And these (below) are my favourite scents for laundry.
Whilst I would love to try Lauren Singer’s The Simply Co, as yet it’s not available in the UK. So for now, the next best thing for me is buying a cardboard box of Ecover Zero Laundry Powder *. I have tried making my own in the past but it didn’t work, sadly. The main ingredient in DIY laundry soap is Washing Soda (aka Soda Crystals) which I can only seem to find sold in plastic bags in the UK. But WAIT! As I’m typing this I have just found Ecodoo Soda Crystals * sold in a cardboard box without plastic here * (adding to cart to give them a go!). I have also read that you can turn bicarb soda into washing soda by drying it in a low heat oven for a while or by cooking it in a pan. I tried this and the texture certainly changes but it still didn’t clean that well when I made my own using this method. Perhaps you have had better luck? And don’t even get me started on soapnuts….. They don’t work in London, that’s for sure!
Instead of store bought fabric softener, I use distilled white vinegar that comes in a glass bottle and a few drops of essential oils* (see above). Another option would be to use the ecover fabric softener refill which would mean less plastic (the vinegar comes with a plastic lid which I can recycle) but I prefer having fewer ingredients when it comes to cleaning products where possible
When it comes to dry cleaning, I hardly ever use it any more. Most use creepy toxic chemicals (like perc) and are returned to me with heaps of plastic. Johnson’s Cleaner and Blanc both offer green + non-toxic alternatives. I simply take a reusable zip up bag with a hand written note attached saying “no plastic please!”, but I hardly use dry cleaning services any more.
For doing the dishes by hand, we currently use an ecover refill, as it’s available near me and means I can simply refill the bottle I already own = no waste. I tried Dr Bronner’s Castile Soap* and for us, it didn’t work, I imagine because we live in a hard water area. The Dr Bronner’s Sal Suds* on the other hand works REALLY well, but I have only just started using this. It comes in various sizes, including a bulk gallon size bottle and a little goes a long way (2 teaspoons to 4 litres of water!), but the packaging is still plastic. I feel it would last a lot longer than the Ecover refill and can be used for doing things like laundry too. I also love that it has all of the ingredients on the label, unlike the Ecover washing up liquid. I guess for now, I’ll see which lasts the longest and creates the least amount of waste over all.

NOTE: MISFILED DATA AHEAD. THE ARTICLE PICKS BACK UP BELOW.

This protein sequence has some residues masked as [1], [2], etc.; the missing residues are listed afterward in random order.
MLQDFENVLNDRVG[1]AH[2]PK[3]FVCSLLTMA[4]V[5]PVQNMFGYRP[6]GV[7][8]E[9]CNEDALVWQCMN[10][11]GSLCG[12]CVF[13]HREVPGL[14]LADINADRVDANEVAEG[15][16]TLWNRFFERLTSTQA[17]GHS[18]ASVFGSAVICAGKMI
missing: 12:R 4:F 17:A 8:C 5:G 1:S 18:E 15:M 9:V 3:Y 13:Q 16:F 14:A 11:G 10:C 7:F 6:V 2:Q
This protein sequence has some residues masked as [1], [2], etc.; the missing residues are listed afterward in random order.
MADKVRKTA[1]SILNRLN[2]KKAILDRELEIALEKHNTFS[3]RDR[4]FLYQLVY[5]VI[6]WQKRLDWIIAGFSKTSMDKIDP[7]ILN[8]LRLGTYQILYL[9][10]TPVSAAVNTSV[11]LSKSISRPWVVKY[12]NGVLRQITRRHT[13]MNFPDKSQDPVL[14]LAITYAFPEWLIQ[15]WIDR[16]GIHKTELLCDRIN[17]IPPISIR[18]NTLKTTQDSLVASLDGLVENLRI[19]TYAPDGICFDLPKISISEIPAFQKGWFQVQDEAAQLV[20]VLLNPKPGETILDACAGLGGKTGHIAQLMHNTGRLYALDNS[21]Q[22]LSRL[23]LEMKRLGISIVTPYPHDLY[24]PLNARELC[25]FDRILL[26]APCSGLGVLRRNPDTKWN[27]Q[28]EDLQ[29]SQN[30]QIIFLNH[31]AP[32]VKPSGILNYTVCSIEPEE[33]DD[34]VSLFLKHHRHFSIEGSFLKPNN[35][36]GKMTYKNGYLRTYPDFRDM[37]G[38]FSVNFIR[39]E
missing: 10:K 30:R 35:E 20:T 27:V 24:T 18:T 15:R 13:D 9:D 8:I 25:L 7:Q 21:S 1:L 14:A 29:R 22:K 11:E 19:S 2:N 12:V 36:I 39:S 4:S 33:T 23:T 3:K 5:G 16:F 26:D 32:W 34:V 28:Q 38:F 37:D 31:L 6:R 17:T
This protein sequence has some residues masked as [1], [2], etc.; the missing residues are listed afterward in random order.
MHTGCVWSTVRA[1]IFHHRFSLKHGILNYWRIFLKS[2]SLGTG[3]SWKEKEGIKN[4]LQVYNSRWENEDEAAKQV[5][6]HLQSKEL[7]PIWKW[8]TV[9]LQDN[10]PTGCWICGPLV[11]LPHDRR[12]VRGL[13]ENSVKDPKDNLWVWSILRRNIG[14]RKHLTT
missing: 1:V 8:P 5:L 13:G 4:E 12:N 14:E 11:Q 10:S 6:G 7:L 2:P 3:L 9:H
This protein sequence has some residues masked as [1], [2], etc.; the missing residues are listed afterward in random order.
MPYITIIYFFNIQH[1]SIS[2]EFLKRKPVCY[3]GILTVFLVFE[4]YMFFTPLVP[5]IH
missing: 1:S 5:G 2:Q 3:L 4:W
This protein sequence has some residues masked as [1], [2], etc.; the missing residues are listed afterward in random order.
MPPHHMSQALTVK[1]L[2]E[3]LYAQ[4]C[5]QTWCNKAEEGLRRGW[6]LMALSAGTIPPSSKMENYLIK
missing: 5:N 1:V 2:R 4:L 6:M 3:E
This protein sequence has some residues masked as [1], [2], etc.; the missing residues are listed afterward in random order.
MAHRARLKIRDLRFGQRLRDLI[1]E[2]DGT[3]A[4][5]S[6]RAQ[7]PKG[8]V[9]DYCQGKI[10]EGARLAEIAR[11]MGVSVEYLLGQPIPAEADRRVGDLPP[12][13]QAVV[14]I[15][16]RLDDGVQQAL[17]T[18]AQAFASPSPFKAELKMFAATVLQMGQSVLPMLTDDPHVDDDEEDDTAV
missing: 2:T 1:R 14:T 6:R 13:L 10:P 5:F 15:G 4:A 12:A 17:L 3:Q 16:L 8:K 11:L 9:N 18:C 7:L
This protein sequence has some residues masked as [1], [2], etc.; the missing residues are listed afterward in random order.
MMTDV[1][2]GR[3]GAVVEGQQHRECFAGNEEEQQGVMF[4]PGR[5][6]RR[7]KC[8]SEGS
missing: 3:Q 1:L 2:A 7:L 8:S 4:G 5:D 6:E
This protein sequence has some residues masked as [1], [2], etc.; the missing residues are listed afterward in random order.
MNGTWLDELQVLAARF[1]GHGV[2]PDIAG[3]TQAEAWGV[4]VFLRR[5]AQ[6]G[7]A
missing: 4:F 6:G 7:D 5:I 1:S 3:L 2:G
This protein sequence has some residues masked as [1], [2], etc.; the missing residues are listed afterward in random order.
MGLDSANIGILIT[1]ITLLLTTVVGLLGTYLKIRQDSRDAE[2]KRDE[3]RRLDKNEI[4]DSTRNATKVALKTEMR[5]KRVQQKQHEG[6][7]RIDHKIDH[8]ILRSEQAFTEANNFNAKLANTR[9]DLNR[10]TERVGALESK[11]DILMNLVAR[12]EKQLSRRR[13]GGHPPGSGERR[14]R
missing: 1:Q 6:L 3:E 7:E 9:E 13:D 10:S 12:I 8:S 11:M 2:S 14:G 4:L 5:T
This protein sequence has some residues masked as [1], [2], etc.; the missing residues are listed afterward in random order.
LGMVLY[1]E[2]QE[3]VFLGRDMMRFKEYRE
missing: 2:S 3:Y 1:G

I also tried a homemade liquid made from soap nuts. It didn’t do the job either and weirdly smelled like farts (!) which raised a lot of eyebrows between us for a few days until we both realised it was the homemade dish soap that was the guilty one…
For the dishwasher, I took the suggestion from some of my YouTube comments, to try a dishwasher liquid. It’s by Faith In Nature* comes in an enormous (plastic! but recyclable!) bottle which I think will last us around 10 months in total (I bought it 6 months ago and we still have almost half left). It’s not perfect because of the packaging but I assure you I have tried ALL of the homemade recipes available to me. Most left a weird chalky residue and all of them didn’t clean very well. Buying the individually wrapped tablets (even the eco ones) wasn’t sitting well with me either.